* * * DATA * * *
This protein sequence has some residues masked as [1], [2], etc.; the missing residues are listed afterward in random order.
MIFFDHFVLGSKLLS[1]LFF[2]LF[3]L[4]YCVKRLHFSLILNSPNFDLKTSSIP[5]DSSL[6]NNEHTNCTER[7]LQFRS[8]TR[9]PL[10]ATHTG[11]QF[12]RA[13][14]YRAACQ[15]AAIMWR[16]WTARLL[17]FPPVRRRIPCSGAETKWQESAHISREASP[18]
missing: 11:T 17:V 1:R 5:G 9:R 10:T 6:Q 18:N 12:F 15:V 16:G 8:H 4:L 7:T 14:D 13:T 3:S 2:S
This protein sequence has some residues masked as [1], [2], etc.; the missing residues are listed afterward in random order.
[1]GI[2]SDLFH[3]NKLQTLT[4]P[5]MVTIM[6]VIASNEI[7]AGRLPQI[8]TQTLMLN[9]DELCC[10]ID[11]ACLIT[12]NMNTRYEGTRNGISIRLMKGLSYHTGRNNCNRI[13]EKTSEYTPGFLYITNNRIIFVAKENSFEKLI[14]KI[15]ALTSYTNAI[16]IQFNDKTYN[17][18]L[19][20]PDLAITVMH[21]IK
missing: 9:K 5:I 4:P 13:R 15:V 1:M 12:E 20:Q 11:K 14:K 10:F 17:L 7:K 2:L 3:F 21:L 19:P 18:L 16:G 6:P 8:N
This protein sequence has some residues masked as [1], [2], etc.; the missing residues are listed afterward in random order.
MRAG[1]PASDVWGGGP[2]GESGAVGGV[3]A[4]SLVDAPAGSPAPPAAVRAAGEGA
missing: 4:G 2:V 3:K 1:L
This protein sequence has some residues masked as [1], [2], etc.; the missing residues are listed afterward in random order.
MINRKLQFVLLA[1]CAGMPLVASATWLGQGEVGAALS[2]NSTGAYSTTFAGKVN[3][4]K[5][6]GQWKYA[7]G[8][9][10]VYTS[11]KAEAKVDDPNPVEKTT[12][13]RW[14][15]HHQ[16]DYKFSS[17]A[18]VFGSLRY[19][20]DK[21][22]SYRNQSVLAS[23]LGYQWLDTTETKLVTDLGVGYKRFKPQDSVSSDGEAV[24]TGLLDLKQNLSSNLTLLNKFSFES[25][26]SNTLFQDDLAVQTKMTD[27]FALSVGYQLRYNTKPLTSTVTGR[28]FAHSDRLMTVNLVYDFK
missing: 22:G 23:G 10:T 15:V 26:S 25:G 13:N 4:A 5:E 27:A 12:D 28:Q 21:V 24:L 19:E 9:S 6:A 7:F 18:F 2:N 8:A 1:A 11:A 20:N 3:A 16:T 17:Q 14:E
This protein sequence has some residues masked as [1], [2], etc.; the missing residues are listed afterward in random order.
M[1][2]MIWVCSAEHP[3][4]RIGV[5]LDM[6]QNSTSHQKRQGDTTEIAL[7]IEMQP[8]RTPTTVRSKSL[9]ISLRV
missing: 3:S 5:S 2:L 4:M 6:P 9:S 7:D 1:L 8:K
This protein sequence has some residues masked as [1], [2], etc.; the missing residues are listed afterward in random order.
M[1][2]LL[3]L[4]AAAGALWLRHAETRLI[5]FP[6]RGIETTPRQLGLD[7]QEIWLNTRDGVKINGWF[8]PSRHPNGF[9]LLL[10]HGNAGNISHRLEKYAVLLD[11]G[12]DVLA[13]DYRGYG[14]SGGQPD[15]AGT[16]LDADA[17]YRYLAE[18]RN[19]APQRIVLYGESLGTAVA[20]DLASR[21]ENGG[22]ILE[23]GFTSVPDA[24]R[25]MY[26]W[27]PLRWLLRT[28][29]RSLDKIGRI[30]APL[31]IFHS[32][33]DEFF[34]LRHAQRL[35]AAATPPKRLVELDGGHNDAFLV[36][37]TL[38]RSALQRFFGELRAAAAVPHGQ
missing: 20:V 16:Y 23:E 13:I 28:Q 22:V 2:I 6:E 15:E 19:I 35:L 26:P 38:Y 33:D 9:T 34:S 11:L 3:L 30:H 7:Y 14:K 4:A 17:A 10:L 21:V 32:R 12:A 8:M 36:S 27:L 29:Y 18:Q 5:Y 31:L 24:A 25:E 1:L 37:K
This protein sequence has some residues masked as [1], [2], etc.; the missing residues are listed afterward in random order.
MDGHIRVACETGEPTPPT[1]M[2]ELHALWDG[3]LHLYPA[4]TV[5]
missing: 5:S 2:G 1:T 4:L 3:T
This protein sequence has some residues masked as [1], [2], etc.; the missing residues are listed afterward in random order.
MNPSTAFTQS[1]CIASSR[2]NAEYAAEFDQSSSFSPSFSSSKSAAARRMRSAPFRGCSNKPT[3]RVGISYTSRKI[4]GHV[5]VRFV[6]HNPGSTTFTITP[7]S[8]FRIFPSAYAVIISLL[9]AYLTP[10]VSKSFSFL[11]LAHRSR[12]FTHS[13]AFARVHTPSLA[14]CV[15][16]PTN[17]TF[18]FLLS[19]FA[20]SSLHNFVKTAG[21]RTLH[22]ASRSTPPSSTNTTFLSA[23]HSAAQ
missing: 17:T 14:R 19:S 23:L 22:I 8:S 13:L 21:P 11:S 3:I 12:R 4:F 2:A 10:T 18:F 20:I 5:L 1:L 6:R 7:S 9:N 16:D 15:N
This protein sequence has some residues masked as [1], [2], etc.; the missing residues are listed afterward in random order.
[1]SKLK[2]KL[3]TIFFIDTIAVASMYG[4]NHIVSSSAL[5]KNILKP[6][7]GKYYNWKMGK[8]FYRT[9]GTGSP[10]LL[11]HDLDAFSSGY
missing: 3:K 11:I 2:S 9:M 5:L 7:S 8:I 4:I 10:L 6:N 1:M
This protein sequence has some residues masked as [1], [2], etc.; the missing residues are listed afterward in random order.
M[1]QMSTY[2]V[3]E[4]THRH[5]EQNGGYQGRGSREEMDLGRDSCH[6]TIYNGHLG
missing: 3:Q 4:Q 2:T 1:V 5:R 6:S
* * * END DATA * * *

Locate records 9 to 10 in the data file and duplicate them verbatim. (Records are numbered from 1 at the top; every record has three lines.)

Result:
This protein sequence has some residues masked as [1], [2], etc.; the missing residues are listed afterward in random order.
[1]SKLK[2]KL[3]TIFFIDTIAVASMYG[4]NHIVSSSAL[5]KNILKP[6][7]GKYYNWKMGK[8]FYRT[9]GTGSP[10]LL[11]HDLDAFSSGY
missing: 3:K 11:I 2:S 9:M 5:L 7:S 8:I 4:I 10:L 6:N 1:M
This protein sequence has some residues masked as [1], [2], etc.; the missing residues are listed afterward in random order.
M[1]QMSTY[2]V[3]E[4]THRH[5]EQNGGYQGRGSREEMDLGRDSCH[6]TIYNGHLG
missing: 3:Q 4:Q 2:T 1:V 5:R 6:S